5, 6, 7, 8 — Boy, Can We Procrastinate! 

I am clearly confused about life right now. 

I’ve jumped into an assistant-coach gig for a middle-school dance team, which is a huge leap out of my comfort zone, what with my background being strictly ballet & modern of the kind that tends to foam at the mouth when someone mentions “dance as a sport.”

That’s not where I’m confused, though. 

While I may be something something of a knee-jerk mouth-foamer about about the concept, I’ve realized that, with the right coach, Dance Team can be a way into dance as art for kids who might otherwise never have a chance. The coach I’m working with, a friend of mine from the increasingly tiny world of dance and aerials, is that kind of coach. Likewise, she and I come from essentially opposite dance backgrounds, and know how how to work together to take advantage  of that, so we make a good team.

I’m totally drinking the Kool-aid, there. 

No — what I’m confused about is this: why am I still scraping the paint on the house when I should be firming up the piece I’m choreographing for the team? 

Or, well … Okay, I’m not really confused. I know what’s going on. I’m just confused about why I’m letting it happen. 

Basically, I’m terrified. I’m afraid I’m Doin’ It Rong; that the dances I create are stupid. 

This is also part of what keeps me from finishing my longer choreography and writing projects. Every now and and then, I experience a spasm of lack of faith in my own vision. 

I don’t, I should note, most faith in my ability as a writer (sadly, the same cannot be said for my flaming case of Impostor Syndrome about dance): I’ve had too much success not to know that I can put words together beautifully; I just fall into fits of thinking my stories are stupid. Then I freeze for an indefinite period of time, after which I return to my projects and continue work. 

Anyway, today I should be making a dance, but instead I’m busy being afraid to make a dance. (I should be making plans for auditions for next year, but I’m paralyzed about that, too.)

I’m writing this so I can see how silly this all is. Maybe someday, I’ll read this and laugh at how silly I was. 

After all, it’s not like I have to go win the Prix de Lausanne the day after tomorrow (besides, I’m over-age for that). I just have to come up with a dance for a group of 6th, 7th, and 8th graders who all seem like hard workers with good attitudes (or mostly-good, which is good enough).
Regardless, I really need to up my procrastination game. Who procrastinates by scraping paint, anyway, FFS? 

Apparently, I do.

There’s also this other thing. Maybe you can relate. When everything starts coming together and landing in my lap, which is totally happening right now, part of me (of course) feels grateful and excited … but another part starts looking around to see if the Universe is trolling me. Like, “Was that a real pat on the back, or did some divine force just stick a kick me sign on there?”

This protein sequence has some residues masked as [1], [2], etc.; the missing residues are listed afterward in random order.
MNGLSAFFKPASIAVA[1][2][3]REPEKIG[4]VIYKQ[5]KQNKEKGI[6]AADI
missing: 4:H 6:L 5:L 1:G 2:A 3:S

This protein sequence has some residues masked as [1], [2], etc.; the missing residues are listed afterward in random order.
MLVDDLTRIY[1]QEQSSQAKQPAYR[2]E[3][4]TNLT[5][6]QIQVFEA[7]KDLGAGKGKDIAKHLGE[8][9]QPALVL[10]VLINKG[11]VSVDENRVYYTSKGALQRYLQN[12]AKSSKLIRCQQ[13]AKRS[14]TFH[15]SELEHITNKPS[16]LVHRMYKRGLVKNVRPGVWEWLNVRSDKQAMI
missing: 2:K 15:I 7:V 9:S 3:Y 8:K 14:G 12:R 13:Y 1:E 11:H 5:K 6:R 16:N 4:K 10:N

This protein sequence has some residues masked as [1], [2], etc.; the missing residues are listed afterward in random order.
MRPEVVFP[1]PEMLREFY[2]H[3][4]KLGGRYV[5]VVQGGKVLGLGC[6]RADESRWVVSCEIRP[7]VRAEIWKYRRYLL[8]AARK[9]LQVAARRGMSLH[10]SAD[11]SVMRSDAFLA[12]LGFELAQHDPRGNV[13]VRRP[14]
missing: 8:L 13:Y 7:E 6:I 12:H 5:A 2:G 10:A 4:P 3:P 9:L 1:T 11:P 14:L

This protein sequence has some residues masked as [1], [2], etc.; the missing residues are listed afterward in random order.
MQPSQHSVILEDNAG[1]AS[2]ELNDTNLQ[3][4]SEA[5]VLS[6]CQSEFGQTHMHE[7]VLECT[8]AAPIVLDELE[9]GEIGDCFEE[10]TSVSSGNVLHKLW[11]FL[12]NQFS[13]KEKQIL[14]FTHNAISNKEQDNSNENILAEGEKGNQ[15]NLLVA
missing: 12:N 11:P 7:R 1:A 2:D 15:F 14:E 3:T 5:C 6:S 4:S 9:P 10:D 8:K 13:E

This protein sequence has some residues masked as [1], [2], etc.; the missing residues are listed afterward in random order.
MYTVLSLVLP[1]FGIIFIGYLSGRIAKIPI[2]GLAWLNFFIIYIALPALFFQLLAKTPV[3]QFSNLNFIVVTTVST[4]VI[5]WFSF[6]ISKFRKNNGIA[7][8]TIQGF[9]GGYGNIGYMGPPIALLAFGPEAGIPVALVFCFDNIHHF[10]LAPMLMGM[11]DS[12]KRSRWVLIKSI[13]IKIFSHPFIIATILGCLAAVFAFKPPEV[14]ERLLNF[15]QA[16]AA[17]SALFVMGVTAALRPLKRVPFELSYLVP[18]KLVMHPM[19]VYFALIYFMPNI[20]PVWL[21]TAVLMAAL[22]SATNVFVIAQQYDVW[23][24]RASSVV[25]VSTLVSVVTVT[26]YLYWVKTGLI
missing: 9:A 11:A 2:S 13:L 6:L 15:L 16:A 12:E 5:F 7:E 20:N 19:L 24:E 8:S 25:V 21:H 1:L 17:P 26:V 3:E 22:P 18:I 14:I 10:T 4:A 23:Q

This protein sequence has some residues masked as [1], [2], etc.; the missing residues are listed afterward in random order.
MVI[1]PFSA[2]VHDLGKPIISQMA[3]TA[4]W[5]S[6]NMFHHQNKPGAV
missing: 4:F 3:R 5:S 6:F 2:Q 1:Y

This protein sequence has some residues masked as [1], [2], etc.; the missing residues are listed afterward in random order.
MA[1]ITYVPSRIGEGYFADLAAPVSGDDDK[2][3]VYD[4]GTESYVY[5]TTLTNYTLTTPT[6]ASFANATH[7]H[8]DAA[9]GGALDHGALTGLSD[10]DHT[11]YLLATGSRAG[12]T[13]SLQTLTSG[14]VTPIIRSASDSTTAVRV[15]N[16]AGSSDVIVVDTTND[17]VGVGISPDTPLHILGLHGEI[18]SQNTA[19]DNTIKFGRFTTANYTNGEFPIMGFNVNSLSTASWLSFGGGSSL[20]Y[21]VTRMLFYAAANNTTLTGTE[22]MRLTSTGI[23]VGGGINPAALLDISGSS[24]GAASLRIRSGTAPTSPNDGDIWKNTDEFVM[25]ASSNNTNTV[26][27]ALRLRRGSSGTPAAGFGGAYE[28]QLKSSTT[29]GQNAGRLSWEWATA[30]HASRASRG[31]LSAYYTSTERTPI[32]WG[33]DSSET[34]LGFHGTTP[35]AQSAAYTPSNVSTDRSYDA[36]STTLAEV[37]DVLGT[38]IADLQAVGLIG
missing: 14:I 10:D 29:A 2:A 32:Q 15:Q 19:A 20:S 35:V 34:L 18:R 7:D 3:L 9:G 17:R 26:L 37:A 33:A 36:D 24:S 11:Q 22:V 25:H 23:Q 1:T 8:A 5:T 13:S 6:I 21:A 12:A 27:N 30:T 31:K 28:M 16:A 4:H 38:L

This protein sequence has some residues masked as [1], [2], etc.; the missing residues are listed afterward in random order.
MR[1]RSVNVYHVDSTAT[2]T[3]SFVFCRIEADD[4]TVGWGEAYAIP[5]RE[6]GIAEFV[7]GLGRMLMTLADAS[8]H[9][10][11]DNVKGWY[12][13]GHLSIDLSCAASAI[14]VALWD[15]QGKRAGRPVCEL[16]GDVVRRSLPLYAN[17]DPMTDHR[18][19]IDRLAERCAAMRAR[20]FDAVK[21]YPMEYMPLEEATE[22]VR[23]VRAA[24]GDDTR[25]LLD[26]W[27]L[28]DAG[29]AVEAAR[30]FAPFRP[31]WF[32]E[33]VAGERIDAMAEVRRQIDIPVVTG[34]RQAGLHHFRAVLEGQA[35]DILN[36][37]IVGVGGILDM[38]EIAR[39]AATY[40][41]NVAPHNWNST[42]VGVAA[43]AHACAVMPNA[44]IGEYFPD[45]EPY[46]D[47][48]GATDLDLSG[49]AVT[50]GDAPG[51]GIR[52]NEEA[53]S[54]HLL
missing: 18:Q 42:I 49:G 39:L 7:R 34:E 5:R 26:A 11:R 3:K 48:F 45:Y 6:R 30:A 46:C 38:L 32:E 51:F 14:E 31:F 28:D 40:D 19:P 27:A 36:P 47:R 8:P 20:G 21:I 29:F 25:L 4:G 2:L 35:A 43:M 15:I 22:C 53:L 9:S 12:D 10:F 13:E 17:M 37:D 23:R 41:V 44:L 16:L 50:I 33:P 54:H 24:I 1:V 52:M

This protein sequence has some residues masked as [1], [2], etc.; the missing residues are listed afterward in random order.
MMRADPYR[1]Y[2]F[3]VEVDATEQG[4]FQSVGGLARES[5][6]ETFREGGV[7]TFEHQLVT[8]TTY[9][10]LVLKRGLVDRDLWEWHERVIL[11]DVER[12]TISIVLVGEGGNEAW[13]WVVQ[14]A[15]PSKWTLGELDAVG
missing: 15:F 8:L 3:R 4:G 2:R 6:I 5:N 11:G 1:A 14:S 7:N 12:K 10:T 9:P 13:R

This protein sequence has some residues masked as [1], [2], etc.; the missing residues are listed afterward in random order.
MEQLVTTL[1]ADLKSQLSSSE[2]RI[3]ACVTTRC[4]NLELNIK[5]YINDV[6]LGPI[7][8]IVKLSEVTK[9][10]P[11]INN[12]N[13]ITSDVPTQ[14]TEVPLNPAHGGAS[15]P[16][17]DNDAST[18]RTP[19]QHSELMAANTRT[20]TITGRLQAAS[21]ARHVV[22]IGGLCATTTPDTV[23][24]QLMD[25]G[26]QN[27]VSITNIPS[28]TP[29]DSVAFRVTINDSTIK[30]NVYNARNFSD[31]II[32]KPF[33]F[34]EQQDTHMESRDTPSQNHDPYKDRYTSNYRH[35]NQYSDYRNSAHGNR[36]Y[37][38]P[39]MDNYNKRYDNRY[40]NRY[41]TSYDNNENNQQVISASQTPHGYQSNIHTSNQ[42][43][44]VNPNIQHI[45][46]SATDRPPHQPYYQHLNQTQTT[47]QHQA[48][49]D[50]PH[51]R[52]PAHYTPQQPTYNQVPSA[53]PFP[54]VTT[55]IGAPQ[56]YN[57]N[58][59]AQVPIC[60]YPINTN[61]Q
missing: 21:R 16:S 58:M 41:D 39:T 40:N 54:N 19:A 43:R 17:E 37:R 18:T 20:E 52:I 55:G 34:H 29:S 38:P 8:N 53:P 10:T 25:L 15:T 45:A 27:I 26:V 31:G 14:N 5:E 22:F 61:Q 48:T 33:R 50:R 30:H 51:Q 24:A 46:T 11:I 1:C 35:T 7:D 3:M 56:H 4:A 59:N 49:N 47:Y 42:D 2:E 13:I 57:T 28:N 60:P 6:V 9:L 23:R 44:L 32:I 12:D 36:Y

…Which is also totally happening right now (sorry, Universe).

I’m going to force myself to proceed as if there is no Kick Me sign; as of there’s no possibility of any such thing.

It just might take me a little while to really start believing it.    

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About asher

Me in a nutshell: Standard uptight ballet boy. Trapeze junkie. Half-baked choreographer. Budding researcher. Transit cyclist. Terrible homemaker. Getting along pretty well with bipolar disorder. Fabulous. Married to a very patient man. Bachelor of Science in Psychology (2015). Proto-foodie, but lazy about it. Cat owner ... or, should I say, cat own-ee? ... dog lover. Equestrian.

Posted on 2016/10/18, in adulting, balllet, choreography, dance, dance team, ID-10T errors, it is a silly place, life, life management, Writing and tagged , , . Bookmark the permalink. 4 Comments.

  1. How about this: when you are just starting out, dancing can be a sport. You’re trying to strengthen your body and teach it to do things. It becomes art once you make a little bit of progress and you discover that you can use what you learned to express yourself. Show that to those kids and you’ve taught them something very valuable. Some might share your passion, some might not – but who’s to tell they won’t come back to dance as adult dorks sometime later in life? 😛
    As for the impostor syndrome, since you admit you have it, a small part of you knows that you can do it. Besides, what’s the point of doing things that are easy?

    • Thank you for all of this! These are great (and really useful) insights! I will keep these all close to my heart, as they say (maybe especially the one about impostor syndrome :D).

      I’m really enjoying working with the kids, too, which is a nice surprise.

  2. Oh, and maybe my favourite web comic will cheer you up (if you’re into self-deprecating humour, that is): http://owlturd.com/post/150725908714#notes

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